From the middle of the 19th century on, there has been a rapid fascination with a feel good Christmas spirit and the whole Santa Clause gift giving frenzy.  Just listen to this long list of how Christmas has taken off over the past 150 years.
·       1843 – First Christmas cards printed in London.
·       1872 – First carving & painting of soldier nutcrackers.
·       1879 – Department stores begin setting up Santa workshop displays.
·       1882 – First electric Christmas lights are sold.
·       1920 – Candy canes begin to be packaged and sold.
·       1924 – For the first time, Santa rides on the last float of the Macy’s Parade.
·       1930s – Kids start leaving milk & cookies for Santa on Christmas Eve.
·       1939 – Santa’s 9th reindeer, Rudolph is added to the Santa’s team.
·       1950s – We began tracking & reporting on Santa’s flight patterns & we began buying first non-green artificial Christmas trees.
·       1994 – First Christmas e-cards are delivered thanks to the computer.
·       Last Decade – Demand for Christmas fad toys reached new heights.
     Christmas and the holiday season have become a huge industry and it doesn’t seem to be slowing down any time soon.  The truth is that there’s always been the commercial component of Christmas as far back as the mid 1800s.
     Or we could go back to the Puritan days and make the celebration of Christmas illegal but that would probably create another huge fiscal cliff for our economy to overcome. And personally, for the most part, I don’t mind the festivities and build-up of the holiday season.  These celebrations are a way to for us to offset the shorter days and the colder temperatures.
     But here’s what I think we can do in keeping with the spirit of this season. We can offer our gifts and words of hope to the people of our community.  And I want to thank this organization for all of the many good things you are doing and for being a light of hope in our community.
     The commercialization of the holiday season may be with us to stay, but that doesn’t mean that we can’t live out the spirit of Christmas.
     For the past two and a half years, people in our church and from the community gather at our church’s Crossroads facility on W. Fair Avenue from 8:30 am to noon on the second Saturday of each month.  Our mission is simple.  We want to be a blessing in our community. We call this our Second Saturday outreach ministry.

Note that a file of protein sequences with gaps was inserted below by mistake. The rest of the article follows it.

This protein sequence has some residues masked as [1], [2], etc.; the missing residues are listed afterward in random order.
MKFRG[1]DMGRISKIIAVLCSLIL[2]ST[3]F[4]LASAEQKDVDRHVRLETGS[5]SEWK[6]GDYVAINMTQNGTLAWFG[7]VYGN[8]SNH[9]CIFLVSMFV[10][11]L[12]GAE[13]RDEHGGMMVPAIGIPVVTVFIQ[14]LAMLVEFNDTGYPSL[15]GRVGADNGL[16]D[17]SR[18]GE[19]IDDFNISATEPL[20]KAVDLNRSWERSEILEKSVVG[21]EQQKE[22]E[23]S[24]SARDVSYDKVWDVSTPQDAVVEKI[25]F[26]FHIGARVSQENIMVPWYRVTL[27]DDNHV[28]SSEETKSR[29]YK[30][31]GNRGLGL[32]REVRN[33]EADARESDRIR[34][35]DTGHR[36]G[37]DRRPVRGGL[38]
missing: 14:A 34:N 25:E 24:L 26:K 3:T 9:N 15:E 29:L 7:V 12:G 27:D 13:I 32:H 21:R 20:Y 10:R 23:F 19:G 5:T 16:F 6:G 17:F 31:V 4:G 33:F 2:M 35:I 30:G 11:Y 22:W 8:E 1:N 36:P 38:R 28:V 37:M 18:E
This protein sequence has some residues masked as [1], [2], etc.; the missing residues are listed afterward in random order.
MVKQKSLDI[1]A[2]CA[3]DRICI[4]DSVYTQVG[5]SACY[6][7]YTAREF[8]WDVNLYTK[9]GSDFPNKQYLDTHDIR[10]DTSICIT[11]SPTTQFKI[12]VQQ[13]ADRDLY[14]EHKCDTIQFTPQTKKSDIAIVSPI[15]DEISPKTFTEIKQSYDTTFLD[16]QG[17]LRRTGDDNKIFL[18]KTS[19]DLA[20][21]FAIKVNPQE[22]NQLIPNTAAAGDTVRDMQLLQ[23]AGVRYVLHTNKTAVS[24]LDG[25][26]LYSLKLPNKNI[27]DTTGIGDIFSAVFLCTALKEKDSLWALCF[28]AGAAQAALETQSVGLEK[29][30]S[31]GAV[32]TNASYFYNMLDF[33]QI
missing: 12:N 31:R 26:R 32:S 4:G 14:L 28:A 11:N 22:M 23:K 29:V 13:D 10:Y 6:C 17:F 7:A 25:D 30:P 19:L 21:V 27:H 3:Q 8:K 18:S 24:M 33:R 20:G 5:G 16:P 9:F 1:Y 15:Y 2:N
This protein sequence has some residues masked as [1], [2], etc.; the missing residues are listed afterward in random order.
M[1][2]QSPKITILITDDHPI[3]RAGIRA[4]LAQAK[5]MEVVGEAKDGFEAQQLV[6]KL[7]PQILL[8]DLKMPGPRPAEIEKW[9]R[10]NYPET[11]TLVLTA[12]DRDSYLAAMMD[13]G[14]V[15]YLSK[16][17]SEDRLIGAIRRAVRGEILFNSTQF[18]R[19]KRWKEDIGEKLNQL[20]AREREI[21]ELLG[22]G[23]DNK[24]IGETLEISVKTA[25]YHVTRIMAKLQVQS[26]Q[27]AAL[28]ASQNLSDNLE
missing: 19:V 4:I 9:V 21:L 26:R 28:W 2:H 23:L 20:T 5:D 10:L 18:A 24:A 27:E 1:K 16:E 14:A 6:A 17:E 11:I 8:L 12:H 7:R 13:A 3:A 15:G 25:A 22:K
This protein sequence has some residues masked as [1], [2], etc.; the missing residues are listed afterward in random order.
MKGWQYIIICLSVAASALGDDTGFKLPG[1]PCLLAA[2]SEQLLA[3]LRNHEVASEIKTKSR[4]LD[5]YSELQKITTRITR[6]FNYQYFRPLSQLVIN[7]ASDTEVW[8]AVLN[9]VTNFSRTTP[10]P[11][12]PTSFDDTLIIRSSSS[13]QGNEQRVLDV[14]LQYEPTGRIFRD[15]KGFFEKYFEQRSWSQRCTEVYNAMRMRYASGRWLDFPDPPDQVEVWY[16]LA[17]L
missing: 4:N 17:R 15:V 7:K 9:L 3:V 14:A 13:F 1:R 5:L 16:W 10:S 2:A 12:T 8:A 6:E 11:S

We have painted several of the city’s fire hydrants, painted over graffiti on bridges, serve as volunteers for charity events, helped with house repairs, laid new flooring at Foundation Dinners, given away quarters to people at the Laundromat, helped residents at a nursing home play bingo and chair volleyball, taken bags of fruit and cookies to first time responders and to people who are shut-in, raked people’s yards, helped with the Habitat for Humanity resale store, made warm blankets for nursing home and hospice patients, helped build a tree house for the students at Forrest Rose, along with some other projects just to give you an idea of what Second Saturday is all about.
     A couple of weeks ago, we had fun assembling and wrapping Christmas presents for several needy families in our community.  I am terrible at gift wrapping and even I ended up wrapping several gifts that passed inspection.
     One of the people we helped for Christmas is a man in his 50s who shared this note with us.  Here’s what he wrote:
     “I receive disability and both kids live with me right now.  Me and my wife separated a year ago and in February, we learned that our son who was 5 at the time was being sexually abused by a cousin.
     My wife had a mental breakdown and had to stay in a hospital for a while and we both agreed that it would be best for the kids to live with me but while my wife was in and of the hospitals, me and the kids were homeless and we stayed in a shelter for a couple of months and recently received help to get me and my kids into an apartment.